Department of Education on Higher Education Amendment Bill; Education Laws Amendment Bill: briefing

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Meeting Summary

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Meeting report


18 September 2003-09-18

Mr Kgware (ANC, Northern Cape)

Documents handed out:
Education Laws Amendment Bill (B38B-2003)

Adv Boshoff (Director of Legislation, Department of Education) briefed the Committee formally on the Education Laws Amendment Bill (B38-2003) and the Higher Education Amendment Bill (B36-2003). The Committee had already been briefed by him informally, so only a short review of the Bills was provided. Members asked questions related to the Education Laws Amendment Bill regarding remuneration of teachers for extramural activities, the background and practicality of the Bill. No questions were asked regarding the Higher Education Amendment Bill.

The Chairperson explained that their meeting the previous week was an informal briefing, and that the current meeting was formal.

Adv Boshoff explained that the Higher Education Bill was probably currently before the NCOP, but as a Section 75 Bill, did not affect the provinces directly. The Education Laws Amendment Bill did affect the provinces directly and was therefore more important to the Committee.

The Education Laws Amendment Bill
Adv Boshoff said that the Bill amended four pieces of legislation: the SA Qualifications Authority Act of 1995, the SA Schools Act of 1996, the Employment of Educators Act of 1998, and the General and Further Education and Training Quality Assurance Act of 2001.
The first amendment (clause 1) allowed the increase from two to three members of the SA Qualifications Board. This was done because the unions representing teachers were now three, instead of the two when the original Act was written. The amendment would also allow the Minister of Education to extend the term of office of any member of the organisation to provide consistency on the Board.

Adv Boshoff
flagged clause 2 until later because it was such a contentious clause.

Clause 3 sought to amend the Employment of Educators Act. The previous system of a panel making recommendations to the employer had been deemed unworkable. The new approach allowed the presiding officer to make sanctions. It was necessary for the employer to have the right to appeal to his/her case if sanctions were unsuccessful. The provincial MECs will set the benchmark for the sanctions. The result of this amendment was that many other clauses would be affected. These were clauses 4, 5, 6, and 7 that stipulated the rights of the employer.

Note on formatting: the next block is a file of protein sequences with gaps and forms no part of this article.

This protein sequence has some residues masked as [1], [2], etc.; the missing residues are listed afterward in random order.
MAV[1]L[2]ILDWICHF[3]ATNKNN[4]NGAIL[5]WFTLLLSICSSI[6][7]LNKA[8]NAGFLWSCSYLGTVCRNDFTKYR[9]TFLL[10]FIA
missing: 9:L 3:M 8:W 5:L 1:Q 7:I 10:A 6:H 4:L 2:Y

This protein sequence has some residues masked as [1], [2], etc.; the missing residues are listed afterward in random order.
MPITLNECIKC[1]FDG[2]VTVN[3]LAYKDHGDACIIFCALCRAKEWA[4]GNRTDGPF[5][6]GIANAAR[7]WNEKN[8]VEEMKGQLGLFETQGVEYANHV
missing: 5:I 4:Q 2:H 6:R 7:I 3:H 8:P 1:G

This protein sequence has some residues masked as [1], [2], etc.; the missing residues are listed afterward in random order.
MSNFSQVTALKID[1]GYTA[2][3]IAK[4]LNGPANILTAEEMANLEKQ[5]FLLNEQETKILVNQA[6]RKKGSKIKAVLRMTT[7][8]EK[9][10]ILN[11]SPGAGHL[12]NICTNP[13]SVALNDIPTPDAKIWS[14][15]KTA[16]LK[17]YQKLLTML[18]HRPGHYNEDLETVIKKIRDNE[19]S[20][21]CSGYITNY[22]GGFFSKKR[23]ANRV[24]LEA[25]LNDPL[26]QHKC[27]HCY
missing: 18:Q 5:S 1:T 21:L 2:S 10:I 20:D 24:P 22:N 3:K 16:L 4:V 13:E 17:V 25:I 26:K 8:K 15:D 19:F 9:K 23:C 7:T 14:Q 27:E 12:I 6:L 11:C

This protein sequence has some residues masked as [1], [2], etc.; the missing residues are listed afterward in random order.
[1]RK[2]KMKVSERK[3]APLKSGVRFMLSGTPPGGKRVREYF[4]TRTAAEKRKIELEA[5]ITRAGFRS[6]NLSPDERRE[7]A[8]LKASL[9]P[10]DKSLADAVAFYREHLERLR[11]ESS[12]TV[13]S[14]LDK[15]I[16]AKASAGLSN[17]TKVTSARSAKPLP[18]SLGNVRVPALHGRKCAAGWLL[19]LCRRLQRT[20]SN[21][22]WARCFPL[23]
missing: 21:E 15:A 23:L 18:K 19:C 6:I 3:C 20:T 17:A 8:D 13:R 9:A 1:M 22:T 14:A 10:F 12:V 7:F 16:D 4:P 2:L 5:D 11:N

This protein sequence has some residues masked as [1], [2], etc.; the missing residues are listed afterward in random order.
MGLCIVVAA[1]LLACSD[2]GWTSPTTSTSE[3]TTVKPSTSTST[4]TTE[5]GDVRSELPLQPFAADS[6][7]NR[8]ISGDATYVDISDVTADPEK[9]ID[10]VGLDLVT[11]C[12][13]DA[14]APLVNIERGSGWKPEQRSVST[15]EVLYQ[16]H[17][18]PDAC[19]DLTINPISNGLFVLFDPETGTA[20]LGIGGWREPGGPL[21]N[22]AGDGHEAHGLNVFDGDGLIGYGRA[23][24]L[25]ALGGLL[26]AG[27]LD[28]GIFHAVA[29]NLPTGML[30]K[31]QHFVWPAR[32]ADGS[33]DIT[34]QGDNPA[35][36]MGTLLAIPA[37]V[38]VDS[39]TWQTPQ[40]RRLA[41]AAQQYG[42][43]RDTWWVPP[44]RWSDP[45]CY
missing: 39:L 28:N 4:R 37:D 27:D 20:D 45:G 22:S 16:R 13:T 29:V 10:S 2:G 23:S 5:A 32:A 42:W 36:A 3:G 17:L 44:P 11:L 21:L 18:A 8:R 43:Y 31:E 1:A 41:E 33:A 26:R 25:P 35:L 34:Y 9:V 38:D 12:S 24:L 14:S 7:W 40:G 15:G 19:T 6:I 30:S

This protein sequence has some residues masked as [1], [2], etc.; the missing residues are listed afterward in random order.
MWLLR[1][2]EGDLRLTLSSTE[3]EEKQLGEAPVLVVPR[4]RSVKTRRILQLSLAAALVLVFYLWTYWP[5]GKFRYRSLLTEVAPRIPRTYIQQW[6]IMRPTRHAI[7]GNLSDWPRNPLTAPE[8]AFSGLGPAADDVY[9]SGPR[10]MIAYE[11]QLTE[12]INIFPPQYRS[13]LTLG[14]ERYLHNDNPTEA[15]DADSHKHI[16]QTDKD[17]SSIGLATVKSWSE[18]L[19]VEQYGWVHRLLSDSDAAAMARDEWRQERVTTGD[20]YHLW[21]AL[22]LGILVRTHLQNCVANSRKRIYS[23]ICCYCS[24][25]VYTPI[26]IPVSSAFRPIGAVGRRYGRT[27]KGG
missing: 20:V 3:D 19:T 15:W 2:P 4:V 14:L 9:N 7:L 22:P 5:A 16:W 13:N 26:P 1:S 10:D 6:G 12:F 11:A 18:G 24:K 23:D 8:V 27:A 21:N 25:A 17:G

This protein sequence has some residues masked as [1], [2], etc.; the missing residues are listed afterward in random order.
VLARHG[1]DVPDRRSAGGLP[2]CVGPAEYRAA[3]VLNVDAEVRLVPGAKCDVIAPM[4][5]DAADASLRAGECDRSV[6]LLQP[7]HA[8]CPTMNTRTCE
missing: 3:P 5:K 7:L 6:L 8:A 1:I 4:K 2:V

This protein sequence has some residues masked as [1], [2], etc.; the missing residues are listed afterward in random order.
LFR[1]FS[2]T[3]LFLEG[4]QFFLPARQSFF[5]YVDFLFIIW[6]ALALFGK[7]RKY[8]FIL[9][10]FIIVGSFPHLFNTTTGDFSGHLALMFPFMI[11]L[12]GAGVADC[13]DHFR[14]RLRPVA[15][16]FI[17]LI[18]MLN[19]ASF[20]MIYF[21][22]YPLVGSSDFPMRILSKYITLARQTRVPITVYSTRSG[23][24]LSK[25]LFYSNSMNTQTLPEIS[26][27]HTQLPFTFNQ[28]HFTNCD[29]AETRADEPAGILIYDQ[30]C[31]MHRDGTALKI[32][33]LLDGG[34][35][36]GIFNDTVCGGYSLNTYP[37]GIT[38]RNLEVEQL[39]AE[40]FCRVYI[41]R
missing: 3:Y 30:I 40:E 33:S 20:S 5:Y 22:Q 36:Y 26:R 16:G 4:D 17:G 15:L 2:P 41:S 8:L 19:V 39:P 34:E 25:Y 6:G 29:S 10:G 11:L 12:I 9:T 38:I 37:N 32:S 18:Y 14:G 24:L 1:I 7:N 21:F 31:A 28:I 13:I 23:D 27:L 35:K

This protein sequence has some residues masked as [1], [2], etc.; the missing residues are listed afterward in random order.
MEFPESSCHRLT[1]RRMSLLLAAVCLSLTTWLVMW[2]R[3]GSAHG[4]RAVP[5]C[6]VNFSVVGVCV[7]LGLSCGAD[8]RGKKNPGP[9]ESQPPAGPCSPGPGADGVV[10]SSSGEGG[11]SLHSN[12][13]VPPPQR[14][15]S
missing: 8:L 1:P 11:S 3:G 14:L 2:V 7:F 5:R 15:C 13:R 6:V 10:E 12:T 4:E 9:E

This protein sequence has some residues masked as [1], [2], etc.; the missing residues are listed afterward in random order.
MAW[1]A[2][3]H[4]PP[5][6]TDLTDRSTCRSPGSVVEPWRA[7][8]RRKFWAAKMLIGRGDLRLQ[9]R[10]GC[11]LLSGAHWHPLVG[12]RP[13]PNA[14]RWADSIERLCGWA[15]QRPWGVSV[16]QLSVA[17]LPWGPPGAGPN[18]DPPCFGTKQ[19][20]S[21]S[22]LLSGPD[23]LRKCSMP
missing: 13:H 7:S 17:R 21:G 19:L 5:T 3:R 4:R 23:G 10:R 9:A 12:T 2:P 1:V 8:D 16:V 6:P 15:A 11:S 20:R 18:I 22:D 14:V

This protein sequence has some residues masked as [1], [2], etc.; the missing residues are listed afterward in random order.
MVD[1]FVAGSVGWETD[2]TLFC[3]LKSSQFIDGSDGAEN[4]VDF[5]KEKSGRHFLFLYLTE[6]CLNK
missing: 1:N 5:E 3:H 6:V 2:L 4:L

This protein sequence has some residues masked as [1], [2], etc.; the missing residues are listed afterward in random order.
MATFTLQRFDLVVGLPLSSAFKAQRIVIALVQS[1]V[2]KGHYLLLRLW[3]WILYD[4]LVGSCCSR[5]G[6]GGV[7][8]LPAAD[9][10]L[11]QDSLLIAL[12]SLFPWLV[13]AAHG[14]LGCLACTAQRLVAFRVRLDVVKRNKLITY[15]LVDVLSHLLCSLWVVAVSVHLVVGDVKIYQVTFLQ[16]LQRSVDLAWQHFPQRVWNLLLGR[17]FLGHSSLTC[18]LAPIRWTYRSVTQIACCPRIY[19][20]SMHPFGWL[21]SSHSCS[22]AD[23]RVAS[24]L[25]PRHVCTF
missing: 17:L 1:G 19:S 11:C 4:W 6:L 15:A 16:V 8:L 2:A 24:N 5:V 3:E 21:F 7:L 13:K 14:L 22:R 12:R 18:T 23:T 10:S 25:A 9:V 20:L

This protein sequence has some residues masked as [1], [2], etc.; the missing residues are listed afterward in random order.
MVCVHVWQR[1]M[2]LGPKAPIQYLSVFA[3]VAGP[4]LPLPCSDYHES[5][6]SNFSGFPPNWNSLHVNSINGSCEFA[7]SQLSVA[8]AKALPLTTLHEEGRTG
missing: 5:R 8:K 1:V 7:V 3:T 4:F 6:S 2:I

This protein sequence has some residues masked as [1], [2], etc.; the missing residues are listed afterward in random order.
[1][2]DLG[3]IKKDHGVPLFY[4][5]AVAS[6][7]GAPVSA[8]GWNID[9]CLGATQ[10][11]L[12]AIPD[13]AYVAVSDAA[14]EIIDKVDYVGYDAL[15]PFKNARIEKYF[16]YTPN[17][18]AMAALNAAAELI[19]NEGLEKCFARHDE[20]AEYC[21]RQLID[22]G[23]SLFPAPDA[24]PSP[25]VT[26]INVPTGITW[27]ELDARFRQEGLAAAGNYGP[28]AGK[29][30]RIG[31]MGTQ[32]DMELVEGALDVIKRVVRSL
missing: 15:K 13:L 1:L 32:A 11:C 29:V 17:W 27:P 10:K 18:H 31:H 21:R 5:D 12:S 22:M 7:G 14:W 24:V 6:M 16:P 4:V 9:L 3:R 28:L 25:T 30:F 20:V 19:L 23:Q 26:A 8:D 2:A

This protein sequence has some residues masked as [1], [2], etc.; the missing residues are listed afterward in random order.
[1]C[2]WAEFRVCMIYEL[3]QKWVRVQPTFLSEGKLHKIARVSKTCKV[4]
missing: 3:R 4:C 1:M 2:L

Clauses 8 dealt with the General and Further Education and Training Quality Assurance Act. The name of the General and further Education and Training Quality Assurance Council (GENEFETQAC) had been contested. The Bill will change the name of the Council to 'Umalusi', meaning 'shepherd'. Clause 9 was also related to Clause 8.

Adv Boshoff said problems had arisen from the current legislation since parents found that they were paying teachers who are already paid by the state. There had also been was a court case after a school governing body decided to stop top-up payments and an affected employee took the Department to court. Initially the courts ruled that the governing body and the Department were responsible for remuneration. However, on appeal, the court ruled in favour of the Department since it had never given permission for the top-up salaries from the governing body. There was still a risk that if a governing body backed out of paying top-up salaries to state employees, huge legal problems could be created for the department.

Adv Boshoff continued that there also were other labour implications. Governing bodies had promoted teachers from level one to level three that had caused unhappiness among other teachers. It also created problems regarding the work of the teachers promoted since they spent less time in the classroom. The teachers need to do specific work, instituted by the governing body, but this was often part of their normal duties paid by the state. Teachers also become dependent on their top-ups. The proposed legislation only affected state-employed teachers and dealt with any form of remuneration and benefits, as stipulated by subclause 1. Adv Boshoff felt that when one deals with a system, there had to be formality and timeframes. The governing body had to apply to use state employed educators and to provide full details of proposed payment.